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Twitter Changes Developer Agreement After Third-Party App Ban

Twitter issued a statement on the bans on January 17, and then updated its developer agreement on January 19.
screenshot: gizmodo

Following the ban on third-party applications Like Tweetbot and Twitterific, which access the social media platform’s application program interface (API), Twitter retrospectively revised its developer agreement after broadcast. a vague statement about the bans.

After assTechnologyinternet detective Andy Baio connected the dots by comparing two versions of the Twitter developer agreement using the online tool difference checker. In a section titled “Restrictions on Use of Licensed Materials,” Baio noted that Twitter had added a sneaky line that read, “You will not attempt to use or access the Licensed Materials to obtain a substitute or similar service.” create, attempt or produce in the Twitter Applications”.

This latest version of the developer agreement was published on 19.01. That comes two days after Twitter issued a statement on an official account that it will enforce the “old” rules regarding the platform’s API after banning apps like Tweetbot and Twitterific.

“Twitter today quietly modified its developer agreement to retroactively justify its unannounced ban on third-party Twitter clients,” Biao said. shared in mastodon. “An absolute slap in the face to all the independent developers who have worked so hard to make Twitter a better experience for so many,” she added.

An earlier version of the Twitter developer agreement dated October 10, 2022 (right) and an updated version, including the new line for creating Twitter clones, dated January 19, 2023 (left).  The blue highlight is Gizmodos.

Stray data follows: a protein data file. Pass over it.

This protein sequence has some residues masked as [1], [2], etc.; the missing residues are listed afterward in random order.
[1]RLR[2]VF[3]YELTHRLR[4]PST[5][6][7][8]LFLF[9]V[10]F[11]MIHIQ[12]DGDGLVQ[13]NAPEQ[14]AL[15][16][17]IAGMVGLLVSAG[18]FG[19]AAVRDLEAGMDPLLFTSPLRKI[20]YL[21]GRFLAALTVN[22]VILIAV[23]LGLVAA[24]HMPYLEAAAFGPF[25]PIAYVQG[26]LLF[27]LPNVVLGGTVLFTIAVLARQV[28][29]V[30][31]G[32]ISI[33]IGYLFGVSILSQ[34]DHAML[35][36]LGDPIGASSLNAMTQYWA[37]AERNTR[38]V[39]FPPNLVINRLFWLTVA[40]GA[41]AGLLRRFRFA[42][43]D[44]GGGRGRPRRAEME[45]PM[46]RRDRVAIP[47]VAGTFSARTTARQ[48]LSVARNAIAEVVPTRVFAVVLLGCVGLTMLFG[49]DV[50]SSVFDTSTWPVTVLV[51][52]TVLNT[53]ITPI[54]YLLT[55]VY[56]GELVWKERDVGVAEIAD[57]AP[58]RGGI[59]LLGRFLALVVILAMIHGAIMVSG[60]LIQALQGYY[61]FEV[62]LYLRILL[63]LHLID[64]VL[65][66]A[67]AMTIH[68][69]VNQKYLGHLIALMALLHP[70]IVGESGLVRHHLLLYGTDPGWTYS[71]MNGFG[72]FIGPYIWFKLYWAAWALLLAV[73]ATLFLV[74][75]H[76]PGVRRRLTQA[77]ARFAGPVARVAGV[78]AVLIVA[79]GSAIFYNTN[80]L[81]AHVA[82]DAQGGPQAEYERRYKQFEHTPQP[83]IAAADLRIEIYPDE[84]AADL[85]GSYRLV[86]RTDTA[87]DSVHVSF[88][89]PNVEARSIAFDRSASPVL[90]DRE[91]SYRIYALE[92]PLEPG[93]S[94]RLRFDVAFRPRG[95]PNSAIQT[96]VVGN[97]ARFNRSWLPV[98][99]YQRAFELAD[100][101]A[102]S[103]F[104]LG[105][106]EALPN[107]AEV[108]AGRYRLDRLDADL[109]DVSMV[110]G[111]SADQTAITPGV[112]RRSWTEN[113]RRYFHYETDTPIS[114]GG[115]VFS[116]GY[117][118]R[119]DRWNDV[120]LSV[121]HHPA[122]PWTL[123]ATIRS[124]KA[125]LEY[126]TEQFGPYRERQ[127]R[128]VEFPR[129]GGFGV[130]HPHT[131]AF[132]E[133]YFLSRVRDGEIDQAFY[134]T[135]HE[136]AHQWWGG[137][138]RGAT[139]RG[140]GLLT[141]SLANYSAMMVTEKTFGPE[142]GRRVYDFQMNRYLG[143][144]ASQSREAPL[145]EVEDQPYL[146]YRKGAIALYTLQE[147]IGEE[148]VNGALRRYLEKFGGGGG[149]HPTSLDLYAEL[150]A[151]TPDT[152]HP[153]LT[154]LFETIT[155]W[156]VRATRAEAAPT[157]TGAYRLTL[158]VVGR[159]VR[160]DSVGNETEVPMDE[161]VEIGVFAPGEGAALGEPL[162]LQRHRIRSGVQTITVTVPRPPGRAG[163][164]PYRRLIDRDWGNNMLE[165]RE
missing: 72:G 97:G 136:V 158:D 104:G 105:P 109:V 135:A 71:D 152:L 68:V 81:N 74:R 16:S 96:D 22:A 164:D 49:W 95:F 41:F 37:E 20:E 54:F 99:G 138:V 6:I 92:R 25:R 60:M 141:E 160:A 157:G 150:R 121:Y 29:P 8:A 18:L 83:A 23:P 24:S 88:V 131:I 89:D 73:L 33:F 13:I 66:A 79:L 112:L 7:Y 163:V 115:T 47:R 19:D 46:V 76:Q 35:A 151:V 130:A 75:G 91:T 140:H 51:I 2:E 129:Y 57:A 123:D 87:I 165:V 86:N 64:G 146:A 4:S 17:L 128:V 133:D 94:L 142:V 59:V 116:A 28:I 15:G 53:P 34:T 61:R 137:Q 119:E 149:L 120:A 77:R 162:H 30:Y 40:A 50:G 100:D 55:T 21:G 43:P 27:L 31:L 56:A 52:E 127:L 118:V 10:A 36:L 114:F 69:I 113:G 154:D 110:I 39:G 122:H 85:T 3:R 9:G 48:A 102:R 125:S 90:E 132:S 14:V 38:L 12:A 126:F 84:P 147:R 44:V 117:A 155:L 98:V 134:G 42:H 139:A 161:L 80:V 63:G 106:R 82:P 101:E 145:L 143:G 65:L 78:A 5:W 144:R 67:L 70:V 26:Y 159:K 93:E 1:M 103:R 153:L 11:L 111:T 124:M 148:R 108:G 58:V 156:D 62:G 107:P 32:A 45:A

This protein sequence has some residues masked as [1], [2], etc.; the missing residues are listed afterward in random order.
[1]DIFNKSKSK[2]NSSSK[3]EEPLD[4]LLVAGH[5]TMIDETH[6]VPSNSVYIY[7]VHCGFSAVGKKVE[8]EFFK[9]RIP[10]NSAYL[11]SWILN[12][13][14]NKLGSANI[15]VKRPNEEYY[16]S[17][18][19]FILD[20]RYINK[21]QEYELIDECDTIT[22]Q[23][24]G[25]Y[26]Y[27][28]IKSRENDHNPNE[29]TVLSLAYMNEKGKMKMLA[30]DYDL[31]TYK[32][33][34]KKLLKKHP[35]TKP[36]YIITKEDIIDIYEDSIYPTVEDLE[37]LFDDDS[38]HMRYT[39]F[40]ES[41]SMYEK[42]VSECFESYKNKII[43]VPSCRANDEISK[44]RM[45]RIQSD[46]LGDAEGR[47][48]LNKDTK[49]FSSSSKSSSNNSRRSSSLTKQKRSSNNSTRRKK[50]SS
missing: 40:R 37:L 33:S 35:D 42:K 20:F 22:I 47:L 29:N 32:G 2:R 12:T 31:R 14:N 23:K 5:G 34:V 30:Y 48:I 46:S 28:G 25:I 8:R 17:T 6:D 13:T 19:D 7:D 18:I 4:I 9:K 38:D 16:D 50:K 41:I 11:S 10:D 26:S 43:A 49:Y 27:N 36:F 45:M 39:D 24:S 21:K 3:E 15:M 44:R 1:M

An earlier version of the Twitter developer agreement dated October 10, 2022 (right) and an updated version, including the new line for creating Twitter clones, dated January 19, 2023 (left). The blue highlight is Gizmodos.
screenshot: gizmodo

“Twitter is enforcing its longstanding API rules. This may cause some apps to not work.” The company tweeted on January 17. The company did not provide any further explanation as to what exactly these broken rules are.

Third-party apps need access to the Twitter API to work: An API allows an app like Tweetbot to help users customize their Twitter viewing experience to interact with the social networking site’s digital infrastructure. Twitter is likely to target apps like these with the blanket term “replacement or similar service” in the updated agreement. These apps have been receiving reports of user downtime since January 12, but some are now announcing their demise after Twitter’s developer agreement tightened.

“Twitterrific has been shut down,” wrote Sean Heber, CEO of Twitterrific. in an opinion. “But as much as it pains us to say it, Twitterrific for iOS and macOS has now been removed from both app stores. If you had an iOS subscription, the App Store will automatically cancel it.”

Twitter did not immediately respond to Gizmodo’s request for comment.

https://gizmodo.com/twitter-twitterrific-elon-musk-tweetbot-1850012208 Twitter changes developer agreement after third-party app ban

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